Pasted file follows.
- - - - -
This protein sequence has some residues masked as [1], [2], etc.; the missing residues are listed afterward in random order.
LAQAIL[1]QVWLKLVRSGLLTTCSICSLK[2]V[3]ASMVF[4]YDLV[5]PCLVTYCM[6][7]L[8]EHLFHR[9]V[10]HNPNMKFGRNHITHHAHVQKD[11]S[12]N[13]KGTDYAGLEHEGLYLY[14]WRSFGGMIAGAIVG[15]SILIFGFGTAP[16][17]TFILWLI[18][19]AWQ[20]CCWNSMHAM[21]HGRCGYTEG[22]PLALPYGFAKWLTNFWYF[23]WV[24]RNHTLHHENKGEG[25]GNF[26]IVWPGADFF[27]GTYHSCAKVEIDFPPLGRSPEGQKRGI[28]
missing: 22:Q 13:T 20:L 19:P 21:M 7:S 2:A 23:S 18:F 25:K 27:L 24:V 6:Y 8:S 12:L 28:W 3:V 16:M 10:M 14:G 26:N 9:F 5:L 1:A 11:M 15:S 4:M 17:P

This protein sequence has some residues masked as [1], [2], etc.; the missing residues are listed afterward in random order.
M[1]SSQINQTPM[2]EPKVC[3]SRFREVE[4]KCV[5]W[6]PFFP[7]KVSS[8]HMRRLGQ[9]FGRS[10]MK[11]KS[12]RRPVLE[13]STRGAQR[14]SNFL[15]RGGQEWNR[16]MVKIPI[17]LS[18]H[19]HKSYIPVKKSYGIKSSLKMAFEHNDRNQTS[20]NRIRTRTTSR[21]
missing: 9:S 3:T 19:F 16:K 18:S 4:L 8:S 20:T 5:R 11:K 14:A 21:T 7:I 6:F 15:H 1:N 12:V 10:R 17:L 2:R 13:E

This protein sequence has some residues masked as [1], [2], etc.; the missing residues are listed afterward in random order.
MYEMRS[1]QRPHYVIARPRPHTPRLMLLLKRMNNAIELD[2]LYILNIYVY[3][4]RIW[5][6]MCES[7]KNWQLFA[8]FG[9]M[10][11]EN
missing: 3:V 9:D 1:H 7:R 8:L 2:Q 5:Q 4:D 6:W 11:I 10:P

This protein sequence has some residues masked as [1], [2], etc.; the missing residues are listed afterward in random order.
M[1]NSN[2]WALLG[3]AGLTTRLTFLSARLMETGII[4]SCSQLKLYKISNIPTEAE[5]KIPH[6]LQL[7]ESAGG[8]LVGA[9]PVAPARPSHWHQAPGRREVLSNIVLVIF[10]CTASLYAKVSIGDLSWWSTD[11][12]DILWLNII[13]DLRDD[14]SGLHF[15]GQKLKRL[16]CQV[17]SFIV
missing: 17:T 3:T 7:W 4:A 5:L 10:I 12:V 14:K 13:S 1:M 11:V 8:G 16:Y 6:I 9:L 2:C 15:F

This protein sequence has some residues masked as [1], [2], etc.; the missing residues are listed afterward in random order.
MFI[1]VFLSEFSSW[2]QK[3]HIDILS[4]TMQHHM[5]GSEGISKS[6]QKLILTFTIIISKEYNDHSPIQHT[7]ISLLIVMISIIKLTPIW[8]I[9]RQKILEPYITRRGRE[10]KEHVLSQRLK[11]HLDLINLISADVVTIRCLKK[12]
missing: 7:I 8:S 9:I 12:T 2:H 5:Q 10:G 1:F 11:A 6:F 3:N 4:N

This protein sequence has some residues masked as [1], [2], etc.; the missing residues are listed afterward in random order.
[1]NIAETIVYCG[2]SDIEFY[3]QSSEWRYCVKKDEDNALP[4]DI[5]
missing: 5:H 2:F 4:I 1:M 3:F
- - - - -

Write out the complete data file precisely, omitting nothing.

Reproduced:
This protein sequence has some residues masked as [1], [2], etc.; the missing residues are listed afterward in random order.
LAQAIL[1]QVWLKLVRSGLLTTCSICSLK[2]V[3]ASMVF[4]YDLV[5]PCLVTYCM[6][7]L[8]EHLFHR[9]V[10]HNPNMKFGRNHITHHAHVQKD[11]S[12]N[13]KGTDYAGLEHEGLYLY[14]WRSFGGMIAGAIVG[15]SILIFGFGTAP[16][17]TFILWLI[18][19]AWQ[20]CCWNSMHAM[21]HGRCGYTEG[22]PLALPYGFAKWLTNFWYF[23]WV[24]RNHTLHHENKGEG[25]GNF[26]IVWPGADFF[27]GTYHSCAKVEIDFPPLGRSPEGQKRGI[28]
missing: 22:Q 13:T 20:L 19:P 21:M 7:S 2:A 23:S 18:F 25:K 27:L 24:V 6:Y 8:S 12:L 28:W 3:V 16:M 10:M 14:G 26:N 9:F 5:L 1:A 11:M 15:S 4:M 17:P

This protein sequence has some residues masked as [1], [2], etc.; the missing residues are listed afterward in random order.
M[1]SSQINQTPM[2]EPKVC[3]SRFREVE[4]KCV[5]W[6]PFFP[7]KVSS[8]HMRRLGQ[9]FGRS[10]MK[11]KS[12]RRPVLE[13]STRGAQR[14]SNFL[15]RGGQEWNR[16]MVKIPI[17]LS[18]H[19]HKSYIPVKKSYGIKSSLKMAFEHNDRNQTS[20]NRIRTRTTSR[21]
missing: 9:S 3:T 19:F 16:K 18:S 4:L 8:S 20:T 5:R 11:K 14:A 21:T 7:I 6:F 15:H 1:N 12:V 10:R 17:L 2:R 13:E

This protein sequence has some residues masked as [1], [2], etc.; the missing residues are listed afterward in random order.
MYEMRS[1]QRPHYVIARPRPHTPRLMLLLKRMNNAIELD[2]LYILNIYVY[3][4]RIW[5][6]MCES[7]KNWQLFA[8]FG[9]M[10][11]EN
missing: 3:V 9:D 1:H 7:R 8:L 2:Q 5:Q 4:D 6:W 11:I 10:P

This protein sequence has some residues masked as [1], [2], etc.; the missing residues are listed afterward in random order.
M[1]NSN[2]WALLG[3]AGLTTRLTFLSARLMETGII[4]SCSQLKLYKISNIPTEAE[5]KIPH[6]LQL[7]ESAGG[8]LVGA[9]PVAPARPSHWHQAPGRREVLSNIVLVIF[10]CTASLYAKVSIGDLSWWSTD[11][12]DILWLNII[13]DLRDD[14]SGLHF[15]GQKLKRL[16]CQV[17]SFIV
missing: 17:T 3:T 7:W 4:A 5:L 10:I 12:V 14:K 13:S 1:M 11:V 8:G 16:Y 6:I 9:L 2:C 15:F

This protein sequence has some residues masked as [1], [2], etc.; the missing residues are listed afterward in random order.
MFI[1]VFLSEFSSW[2]QK[3]HIDILS[4]TMQHHM[5]GSEGISKS[6]QKLILTFTIIISKEYNDHSPIQHT[7]ISLLIVMISIIKLTPIW[8]I[9]RQKILEPYITRRGRE[10]KEHVLSQRLK[11]HLDLINLISADVVTIRCLKK[12]
missing: 7:I 8:S 9:I 12:T 2:H 5:Q 10:G 1:F 11:A 6:F 3:N 4:N

This protein sequence has some residues masked as [1], [2], etc.; the missing residues are listed afterward in random order.
[1]NIAETIVYCG[2]SDIEFY[3]QSSEWRYCVKKDEDNALP[4]DI[5]
missing: 5:H 2:F 4:I 1:M 3:F